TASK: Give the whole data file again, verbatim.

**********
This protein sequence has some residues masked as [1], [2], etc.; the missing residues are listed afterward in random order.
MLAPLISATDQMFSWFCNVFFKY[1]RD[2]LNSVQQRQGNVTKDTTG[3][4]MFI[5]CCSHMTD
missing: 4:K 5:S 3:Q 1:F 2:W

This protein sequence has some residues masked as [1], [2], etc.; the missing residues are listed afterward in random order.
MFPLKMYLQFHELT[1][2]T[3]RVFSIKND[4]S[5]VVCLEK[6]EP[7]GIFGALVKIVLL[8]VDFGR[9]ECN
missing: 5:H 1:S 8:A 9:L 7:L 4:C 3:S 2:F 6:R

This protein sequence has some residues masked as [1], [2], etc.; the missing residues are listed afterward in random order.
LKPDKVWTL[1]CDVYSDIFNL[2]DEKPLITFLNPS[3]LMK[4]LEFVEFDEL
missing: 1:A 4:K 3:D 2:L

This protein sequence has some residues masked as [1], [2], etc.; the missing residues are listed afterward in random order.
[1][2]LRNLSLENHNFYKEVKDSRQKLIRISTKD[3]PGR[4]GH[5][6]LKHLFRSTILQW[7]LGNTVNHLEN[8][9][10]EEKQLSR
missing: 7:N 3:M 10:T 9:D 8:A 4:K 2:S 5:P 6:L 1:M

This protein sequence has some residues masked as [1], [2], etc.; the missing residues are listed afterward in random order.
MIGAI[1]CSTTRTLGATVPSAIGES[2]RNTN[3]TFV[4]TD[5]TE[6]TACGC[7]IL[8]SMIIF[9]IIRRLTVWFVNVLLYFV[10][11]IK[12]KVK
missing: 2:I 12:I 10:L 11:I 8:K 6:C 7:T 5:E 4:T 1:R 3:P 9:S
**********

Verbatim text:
This protein sequence has some residues masked as [1], [2], etc.; the missing residues are listed afterward in random order.
MLAPLISATDQMFSWFCNVFFKY[1]RD[2]LNSVQQRQGNVTKDTTG[3][4]MFI[5]CCSHMTD
missing: 4:K 5:S 3:Q 1:F 2:W

This protein sequence has some residues masked as [1], [2], etc.; the missing residues are listed afterward in random order.
MFPLKMYLQFHELT[1][2]T[3]RVFSIKND[4]S[5]VVCLEK[6]EP[7]GIFGALVKIVLL[8]VDFGR[9]ECN
missing: 5:H 1:S 8:A 9:L 7:L 4:C 3:S 2:F 6:R

This protein sequence has some residues masked as [1], [2], etc.; the missing residues are listed afterward in random order.
LKPDKVWTL[1]CDVYSDIFNL[2]DEKPLITFLNPS[3]LMK[4]LEFVEFDEL
missing: 1:A 4:K 3:D 2:L

This protein sequence has some residues masked as [1], [2], etc.; the missing residues are listed afterward in random order.
[1][2]LRNLSLENHNFYKEVKDSRQKLIRISTKD[3]PGR[4]GH[5][6]LKHLFRSTILQW[7]LGNTVNHLEN[8][9][10]EEKQLSR
missing: 7:N 3:M 10:T 9:D 8:A 4:K 2:S 5:P 6:L 1:M

This protein sequence has some residues masked as [1], [2], etc.; the missing residues are listed afterward in random order.
MIGAI[1]CSTTRTLGATVPSAIGES[2]RNTN[3]TFV[4]TD[5]TE[6]TACGC[7]IL[8]SMIIF[9]IIRRLTVWFVNVLLYFV[10][11]IK[12]KVK
missing: 2:I 12:I 10:L 11:I 8:K 6:C 7:T 5:E 4:T 1:R 3:P 9:S